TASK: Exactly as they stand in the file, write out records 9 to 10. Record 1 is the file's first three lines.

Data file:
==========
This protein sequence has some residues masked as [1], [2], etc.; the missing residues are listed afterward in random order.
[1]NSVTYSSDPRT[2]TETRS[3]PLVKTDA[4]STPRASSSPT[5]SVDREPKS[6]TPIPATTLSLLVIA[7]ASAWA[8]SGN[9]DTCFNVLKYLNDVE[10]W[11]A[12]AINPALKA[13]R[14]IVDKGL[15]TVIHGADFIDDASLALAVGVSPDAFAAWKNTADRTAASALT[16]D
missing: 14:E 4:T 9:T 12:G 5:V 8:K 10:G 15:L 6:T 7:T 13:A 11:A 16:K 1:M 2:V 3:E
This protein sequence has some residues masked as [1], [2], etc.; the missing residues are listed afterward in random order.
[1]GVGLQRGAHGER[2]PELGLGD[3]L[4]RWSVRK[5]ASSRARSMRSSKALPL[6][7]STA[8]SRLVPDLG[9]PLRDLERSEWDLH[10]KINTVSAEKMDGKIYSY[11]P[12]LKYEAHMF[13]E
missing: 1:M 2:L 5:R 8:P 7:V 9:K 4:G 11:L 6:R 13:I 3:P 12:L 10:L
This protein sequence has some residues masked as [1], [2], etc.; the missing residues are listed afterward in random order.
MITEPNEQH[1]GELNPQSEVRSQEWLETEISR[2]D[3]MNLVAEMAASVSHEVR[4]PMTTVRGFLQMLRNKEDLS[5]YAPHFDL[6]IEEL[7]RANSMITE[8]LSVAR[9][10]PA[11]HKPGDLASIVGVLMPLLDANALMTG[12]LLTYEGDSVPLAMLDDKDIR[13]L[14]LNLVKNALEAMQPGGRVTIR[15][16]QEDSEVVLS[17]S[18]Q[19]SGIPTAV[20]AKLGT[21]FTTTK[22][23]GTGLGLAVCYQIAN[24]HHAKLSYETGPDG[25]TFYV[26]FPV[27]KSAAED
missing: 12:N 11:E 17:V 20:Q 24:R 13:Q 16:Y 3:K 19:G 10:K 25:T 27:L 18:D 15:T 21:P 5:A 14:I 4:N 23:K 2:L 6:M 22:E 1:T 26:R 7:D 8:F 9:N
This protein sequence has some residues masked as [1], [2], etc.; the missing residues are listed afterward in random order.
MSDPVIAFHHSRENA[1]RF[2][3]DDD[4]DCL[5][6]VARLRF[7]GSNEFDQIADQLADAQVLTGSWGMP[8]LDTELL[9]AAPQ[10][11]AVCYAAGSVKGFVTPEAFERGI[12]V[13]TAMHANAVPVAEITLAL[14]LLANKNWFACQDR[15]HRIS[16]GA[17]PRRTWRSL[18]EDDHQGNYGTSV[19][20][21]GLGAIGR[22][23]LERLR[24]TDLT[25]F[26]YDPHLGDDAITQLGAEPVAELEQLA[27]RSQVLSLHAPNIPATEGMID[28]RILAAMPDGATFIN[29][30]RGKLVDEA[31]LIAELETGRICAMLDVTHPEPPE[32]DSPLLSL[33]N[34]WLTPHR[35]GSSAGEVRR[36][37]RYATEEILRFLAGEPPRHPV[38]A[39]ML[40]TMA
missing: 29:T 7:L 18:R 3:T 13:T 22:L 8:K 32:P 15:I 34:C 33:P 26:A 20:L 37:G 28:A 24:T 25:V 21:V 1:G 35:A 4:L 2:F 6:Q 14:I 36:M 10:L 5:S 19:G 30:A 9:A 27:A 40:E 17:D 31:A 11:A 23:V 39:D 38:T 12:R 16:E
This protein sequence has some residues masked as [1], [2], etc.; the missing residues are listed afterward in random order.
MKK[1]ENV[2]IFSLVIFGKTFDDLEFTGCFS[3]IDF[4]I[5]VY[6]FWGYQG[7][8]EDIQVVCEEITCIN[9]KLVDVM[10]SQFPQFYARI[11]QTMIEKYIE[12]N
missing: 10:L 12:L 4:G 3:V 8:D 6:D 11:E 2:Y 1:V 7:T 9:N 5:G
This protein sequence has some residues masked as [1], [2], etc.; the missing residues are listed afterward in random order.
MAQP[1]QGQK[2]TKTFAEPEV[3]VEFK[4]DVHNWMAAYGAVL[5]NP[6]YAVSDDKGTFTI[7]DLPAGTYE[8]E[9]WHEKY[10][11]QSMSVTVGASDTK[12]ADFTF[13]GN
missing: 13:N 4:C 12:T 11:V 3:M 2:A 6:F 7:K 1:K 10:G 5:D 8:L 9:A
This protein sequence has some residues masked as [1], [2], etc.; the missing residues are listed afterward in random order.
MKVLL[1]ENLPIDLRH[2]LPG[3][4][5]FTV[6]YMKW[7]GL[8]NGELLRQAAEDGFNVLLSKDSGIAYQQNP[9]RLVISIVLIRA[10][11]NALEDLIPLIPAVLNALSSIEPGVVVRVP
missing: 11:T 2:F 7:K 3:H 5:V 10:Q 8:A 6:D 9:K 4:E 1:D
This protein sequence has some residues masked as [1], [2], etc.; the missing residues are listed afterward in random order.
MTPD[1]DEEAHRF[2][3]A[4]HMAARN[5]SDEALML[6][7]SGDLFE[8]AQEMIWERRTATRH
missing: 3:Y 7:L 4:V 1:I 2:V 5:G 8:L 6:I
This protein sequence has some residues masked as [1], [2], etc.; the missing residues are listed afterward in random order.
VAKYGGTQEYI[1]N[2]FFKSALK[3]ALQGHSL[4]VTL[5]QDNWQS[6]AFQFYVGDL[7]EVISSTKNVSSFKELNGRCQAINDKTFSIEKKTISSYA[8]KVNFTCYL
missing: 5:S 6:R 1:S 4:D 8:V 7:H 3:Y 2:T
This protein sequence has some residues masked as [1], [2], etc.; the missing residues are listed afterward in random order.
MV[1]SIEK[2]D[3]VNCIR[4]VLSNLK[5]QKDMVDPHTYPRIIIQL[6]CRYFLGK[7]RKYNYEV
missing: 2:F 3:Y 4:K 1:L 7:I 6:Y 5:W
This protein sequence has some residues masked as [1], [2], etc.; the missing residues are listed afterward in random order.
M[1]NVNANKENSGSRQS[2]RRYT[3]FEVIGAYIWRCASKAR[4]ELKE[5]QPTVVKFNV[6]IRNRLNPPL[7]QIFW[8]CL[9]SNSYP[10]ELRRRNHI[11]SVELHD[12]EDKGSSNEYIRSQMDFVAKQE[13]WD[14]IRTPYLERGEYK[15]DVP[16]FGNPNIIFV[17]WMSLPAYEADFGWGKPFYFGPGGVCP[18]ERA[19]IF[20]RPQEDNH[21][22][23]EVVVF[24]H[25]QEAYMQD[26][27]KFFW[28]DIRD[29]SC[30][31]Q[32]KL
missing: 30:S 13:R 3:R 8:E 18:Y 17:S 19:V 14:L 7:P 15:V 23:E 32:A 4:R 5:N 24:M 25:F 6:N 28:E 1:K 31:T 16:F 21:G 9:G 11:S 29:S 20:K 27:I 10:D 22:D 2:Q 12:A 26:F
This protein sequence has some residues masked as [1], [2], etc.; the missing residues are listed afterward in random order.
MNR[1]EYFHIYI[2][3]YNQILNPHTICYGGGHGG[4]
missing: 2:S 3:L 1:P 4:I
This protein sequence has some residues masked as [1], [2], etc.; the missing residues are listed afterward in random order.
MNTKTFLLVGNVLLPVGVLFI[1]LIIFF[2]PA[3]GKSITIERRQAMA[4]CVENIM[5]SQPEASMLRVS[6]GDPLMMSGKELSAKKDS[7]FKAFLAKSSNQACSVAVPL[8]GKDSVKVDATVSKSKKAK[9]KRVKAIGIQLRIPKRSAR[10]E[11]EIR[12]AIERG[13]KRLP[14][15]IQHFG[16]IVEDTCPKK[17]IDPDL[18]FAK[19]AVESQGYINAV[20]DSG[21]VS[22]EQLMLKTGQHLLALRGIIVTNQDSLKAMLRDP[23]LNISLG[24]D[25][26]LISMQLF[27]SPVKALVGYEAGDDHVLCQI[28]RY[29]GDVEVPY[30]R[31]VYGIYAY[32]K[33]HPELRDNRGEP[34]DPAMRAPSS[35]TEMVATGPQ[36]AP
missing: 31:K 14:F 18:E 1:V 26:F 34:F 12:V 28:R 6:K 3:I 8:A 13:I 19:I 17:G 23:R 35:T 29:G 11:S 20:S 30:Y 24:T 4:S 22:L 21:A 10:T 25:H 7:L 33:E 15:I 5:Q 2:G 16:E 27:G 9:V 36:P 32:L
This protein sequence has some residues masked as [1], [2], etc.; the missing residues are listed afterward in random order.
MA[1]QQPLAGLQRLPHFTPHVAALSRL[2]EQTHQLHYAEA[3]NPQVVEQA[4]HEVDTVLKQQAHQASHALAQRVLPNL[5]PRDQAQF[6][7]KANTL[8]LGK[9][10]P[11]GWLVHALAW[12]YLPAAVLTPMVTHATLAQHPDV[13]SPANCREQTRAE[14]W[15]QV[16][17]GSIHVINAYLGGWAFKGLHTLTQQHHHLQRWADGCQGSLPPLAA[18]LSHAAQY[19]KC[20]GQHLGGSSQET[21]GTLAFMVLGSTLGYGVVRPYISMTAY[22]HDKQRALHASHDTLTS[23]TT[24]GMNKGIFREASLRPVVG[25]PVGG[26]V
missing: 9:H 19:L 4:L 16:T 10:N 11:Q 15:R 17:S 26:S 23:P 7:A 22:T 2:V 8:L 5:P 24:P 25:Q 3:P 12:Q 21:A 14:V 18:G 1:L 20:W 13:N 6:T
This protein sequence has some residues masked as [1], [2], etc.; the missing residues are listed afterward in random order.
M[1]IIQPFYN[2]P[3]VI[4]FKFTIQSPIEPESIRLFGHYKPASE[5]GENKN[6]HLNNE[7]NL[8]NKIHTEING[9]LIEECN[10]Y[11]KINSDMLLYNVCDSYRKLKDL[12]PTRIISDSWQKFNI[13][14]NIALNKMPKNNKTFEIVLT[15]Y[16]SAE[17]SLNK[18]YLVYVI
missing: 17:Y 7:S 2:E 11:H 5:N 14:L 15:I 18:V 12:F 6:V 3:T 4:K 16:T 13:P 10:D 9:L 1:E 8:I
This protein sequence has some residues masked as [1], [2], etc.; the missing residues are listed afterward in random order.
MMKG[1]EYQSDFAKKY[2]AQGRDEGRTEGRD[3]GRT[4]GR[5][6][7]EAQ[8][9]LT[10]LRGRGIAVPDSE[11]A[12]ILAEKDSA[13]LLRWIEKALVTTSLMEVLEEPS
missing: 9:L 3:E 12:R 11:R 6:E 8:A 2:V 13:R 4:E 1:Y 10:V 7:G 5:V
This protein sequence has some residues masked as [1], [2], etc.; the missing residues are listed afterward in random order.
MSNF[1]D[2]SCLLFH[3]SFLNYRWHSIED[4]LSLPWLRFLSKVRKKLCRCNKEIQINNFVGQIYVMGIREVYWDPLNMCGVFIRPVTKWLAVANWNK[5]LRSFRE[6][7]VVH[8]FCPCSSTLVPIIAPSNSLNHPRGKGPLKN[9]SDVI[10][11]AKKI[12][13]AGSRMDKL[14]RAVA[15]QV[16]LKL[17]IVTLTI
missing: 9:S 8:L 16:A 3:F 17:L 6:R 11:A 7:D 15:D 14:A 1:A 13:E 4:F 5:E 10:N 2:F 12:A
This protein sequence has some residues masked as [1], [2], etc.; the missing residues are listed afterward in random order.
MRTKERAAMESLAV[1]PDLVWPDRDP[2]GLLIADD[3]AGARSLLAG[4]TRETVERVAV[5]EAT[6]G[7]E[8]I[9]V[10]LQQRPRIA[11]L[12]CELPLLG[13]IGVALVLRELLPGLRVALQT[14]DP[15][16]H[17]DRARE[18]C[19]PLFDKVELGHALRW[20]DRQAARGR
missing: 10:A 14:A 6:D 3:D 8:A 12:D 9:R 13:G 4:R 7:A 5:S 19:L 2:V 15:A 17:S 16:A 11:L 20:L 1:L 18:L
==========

This protein sequence has some residues masked as [1], [2], etc.; the missing residues are listed afterward in random order.
VAKYGGTQEYI[1]N[2]FFKSALK[3]ALQGHSL[4]VTL[5]QDNWQS[6]AFQFYVGDL[7]EVISSTKNVSSFKELNGRCQAINDKTFSIEKKTISSYA[8]KVNFTCYL
missing: 5:S 6:R 1:S 4:D 8:V 7:H 3:Y 2:T
This protein sequence has some residues masked as [1], [2], etc.; the missing residues are listed afterward in random order.
MV[1]SIEK[2]D[3]VNCIR[4]VLSNLK[5]QKDMVDPHTYPRIIIQL[6]CRYFLGK[7]RKYNYEV
missing: 2:F 3:Y 4:K 1:L 7:I 6:Y 5:W